Modeling the impact of riverine DON removal by marine bacterioplankton on primary production in the Arctic Ocean

Le Fouest, V.; Manizza, M.; Tremblay, B.; Babin, M.
December 2014
Biogeosciences Discussions;2014, Vol. 11 Issue 12, p16953
Academic Journal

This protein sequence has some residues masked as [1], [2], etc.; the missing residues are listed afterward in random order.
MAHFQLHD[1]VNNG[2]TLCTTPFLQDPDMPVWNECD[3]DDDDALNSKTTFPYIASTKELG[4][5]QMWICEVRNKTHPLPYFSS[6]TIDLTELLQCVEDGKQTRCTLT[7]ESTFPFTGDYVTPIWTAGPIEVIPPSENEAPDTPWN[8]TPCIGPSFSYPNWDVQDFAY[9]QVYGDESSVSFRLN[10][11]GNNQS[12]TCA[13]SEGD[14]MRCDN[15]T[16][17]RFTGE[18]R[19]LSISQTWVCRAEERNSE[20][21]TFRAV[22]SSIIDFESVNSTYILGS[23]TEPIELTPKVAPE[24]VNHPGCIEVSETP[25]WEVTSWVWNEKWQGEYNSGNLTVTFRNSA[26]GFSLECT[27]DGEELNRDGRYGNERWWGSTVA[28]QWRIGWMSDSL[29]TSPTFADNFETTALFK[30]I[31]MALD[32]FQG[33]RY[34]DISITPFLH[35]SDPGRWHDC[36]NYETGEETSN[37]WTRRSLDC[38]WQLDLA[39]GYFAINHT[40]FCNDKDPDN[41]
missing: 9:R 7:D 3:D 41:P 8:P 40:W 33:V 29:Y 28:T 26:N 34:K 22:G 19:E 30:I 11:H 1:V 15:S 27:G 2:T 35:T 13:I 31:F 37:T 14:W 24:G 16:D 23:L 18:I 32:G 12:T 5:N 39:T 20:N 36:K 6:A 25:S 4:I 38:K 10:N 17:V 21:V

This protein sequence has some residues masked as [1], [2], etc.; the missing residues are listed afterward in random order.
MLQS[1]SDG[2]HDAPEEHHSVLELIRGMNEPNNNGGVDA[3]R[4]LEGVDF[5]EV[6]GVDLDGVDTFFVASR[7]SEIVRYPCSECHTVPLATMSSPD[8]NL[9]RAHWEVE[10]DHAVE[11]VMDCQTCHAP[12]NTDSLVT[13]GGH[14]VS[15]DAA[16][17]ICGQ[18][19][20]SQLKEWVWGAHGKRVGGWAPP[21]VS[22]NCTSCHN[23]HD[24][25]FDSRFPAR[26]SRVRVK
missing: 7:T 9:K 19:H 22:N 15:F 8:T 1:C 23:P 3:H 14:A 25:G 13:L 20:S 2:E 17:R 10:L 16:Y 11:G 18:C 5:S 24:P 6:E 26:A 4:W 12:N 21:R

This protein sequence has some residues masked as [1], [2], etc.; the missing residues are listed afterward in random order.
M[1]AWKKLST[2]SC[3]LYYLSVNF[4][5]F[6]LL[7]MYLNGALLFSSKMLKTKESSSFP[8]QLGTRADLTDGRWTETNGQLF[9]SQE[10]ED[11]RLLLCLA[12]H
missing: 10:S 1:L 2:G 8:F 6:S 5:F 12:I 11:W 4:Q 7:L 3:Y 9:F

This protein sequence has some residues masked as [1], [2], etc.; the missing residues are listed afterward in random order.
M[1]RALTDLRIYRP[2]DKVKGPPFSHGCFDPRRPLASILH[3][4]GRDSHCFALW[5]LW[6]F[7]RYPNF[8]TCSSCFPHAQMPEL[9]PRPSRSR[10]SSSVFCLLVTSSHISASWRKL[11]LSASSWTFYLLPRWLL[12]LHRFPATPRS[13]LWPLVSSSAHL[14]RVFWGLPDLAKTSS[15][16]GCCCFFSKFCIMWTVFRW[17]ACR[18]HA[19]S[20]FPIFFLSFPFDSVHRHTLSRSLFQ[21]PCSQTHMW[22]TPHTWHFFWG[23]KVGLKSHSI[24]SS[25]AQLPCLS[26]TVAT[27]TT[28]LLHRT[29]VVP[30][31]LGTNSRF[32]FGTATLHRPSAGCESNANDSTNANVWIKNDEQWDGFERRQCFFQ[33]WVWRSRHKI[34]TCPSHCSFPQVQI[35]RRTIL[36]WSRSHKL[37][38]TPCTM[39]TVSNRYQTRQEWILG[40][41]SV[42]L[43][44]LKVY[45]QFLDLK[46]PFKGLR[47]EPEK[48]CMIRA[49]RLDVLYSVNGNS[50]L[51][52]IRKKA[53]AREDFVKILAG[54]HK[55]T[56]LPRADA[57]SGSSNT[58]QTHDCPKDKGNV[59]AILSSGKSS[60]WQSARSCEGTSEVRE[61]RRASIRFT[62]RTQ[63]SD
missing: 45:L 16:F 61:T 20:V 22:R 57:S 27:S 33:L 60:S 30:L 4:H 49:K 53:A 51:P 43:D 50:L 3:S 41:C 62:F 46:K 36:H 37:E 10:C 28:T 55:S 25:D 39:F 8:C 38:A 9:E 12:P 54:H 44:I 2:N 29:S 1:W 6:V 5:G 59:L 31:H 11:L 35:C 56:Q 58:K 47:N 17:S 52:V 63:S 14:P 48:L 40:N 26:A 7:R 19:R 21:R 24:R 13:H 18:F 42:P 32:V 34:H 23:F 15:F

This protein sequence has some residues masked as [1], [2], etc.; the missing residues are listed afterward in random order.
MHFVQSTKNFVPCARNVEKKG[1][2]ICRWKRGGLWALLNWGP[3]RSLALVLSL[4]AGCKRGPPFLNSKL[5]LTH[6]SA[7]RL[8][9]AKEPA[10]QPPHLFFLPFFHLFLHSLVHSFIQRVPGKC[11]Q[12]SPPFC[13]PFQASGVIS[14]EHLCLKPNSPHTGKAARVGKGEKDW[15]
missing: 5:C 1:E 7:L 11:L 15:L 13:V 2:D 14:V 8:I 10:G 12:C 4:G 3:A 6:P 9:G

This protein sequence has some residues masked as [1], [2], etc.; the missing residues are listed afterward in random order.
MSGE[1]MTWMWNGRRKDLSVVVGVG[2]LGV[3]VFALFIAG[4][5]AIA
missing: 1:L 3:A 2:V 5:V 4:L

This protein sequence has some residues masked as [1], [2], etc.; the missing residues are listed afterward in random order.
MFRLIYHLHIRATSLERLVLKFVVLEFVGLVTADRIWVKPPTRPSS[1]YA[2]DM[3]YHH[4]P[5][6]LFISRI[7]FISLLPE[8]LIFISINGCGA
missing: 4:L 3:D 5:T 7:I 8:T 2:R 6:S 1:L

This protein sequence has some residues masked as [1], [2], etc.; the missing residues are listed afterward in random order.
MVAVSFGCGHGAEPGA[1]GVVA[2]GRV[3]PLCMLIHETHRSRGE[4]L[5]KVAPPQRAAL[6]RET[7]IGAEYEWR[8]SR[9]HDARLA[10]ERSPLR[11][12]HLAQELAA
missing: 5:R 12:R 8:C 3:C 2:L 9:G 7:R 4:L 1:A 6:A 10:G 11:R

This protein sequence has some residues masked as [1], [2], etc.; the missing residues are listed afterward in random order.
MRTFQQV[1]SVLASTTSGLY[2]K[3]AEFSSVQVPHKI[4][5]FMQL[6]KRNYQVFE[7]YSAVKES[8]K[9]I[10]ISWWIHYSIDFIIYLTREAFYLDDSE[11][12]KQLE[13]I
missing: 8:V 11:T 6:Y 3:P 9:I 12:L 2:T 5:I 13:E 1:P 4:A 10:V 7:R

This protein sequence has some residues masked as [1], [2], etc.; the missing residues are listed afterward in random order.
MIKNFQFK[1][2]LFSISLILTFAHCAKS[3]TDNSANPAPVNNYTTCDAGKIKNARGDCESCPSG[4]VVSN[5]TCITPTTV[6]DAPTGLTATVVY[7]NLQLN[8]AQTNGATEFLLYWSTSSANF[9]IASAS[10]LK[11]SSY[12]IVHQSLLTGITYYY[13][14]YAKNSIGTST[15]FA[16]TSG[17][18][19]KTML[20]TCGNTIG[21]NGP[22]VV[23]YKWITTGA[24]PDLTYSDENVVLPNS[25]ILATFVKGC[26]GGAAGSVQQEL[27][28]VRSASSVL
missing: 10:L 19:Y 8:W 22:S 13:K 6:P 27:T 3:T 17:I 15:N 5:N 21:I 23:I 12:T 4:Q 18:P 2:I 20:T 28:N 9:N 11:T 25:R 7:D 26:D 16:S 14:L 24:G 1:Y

The planktonic and biogeochemical dynamics of the Arctic shelves exhibit a strong variability in response to Arctic warming. In this study, in order to elucidate on the processes regulating the production of phytoplankton (PP) and bacterioplankton (BP) and their interactions, we employ a biogeochemical model coupled to a pan-Arctic ocean-sea ice model (MITgcm) to explicitly simulate and quantify the contribution of usable dissolved organic nitrogen (DON) drained by the major circum-Arctic rivers on PP and BP in a scenario of melting sea ice (1998-2011). Model simulations suggest that on average between 1998 and 2011, the removal of usable RDON by bacterioplankton is responsible of a ~ 26% increase of the annual BP for the whole Arctic Ocean. With respect to total PP, the model simulates an increase of ~ 8 % on an annual basis and of ~ 18% in summer. Recycled ammonium is responsible for the PP increase. The recycling of RDON by bacterioplankton promotes higher BP and PP but there is no significant temporal trend in the BP: PP ratio within the ice-free shelves over the 1998-2011 period. This suggests no significant evolution in the balance between autotrophy and heterotrophy in the last decade with a constant annual flux of RDON into the coastal ocean although changes in RDON supply and further reduction in sea ice cover could potentially alter this delicate balance.


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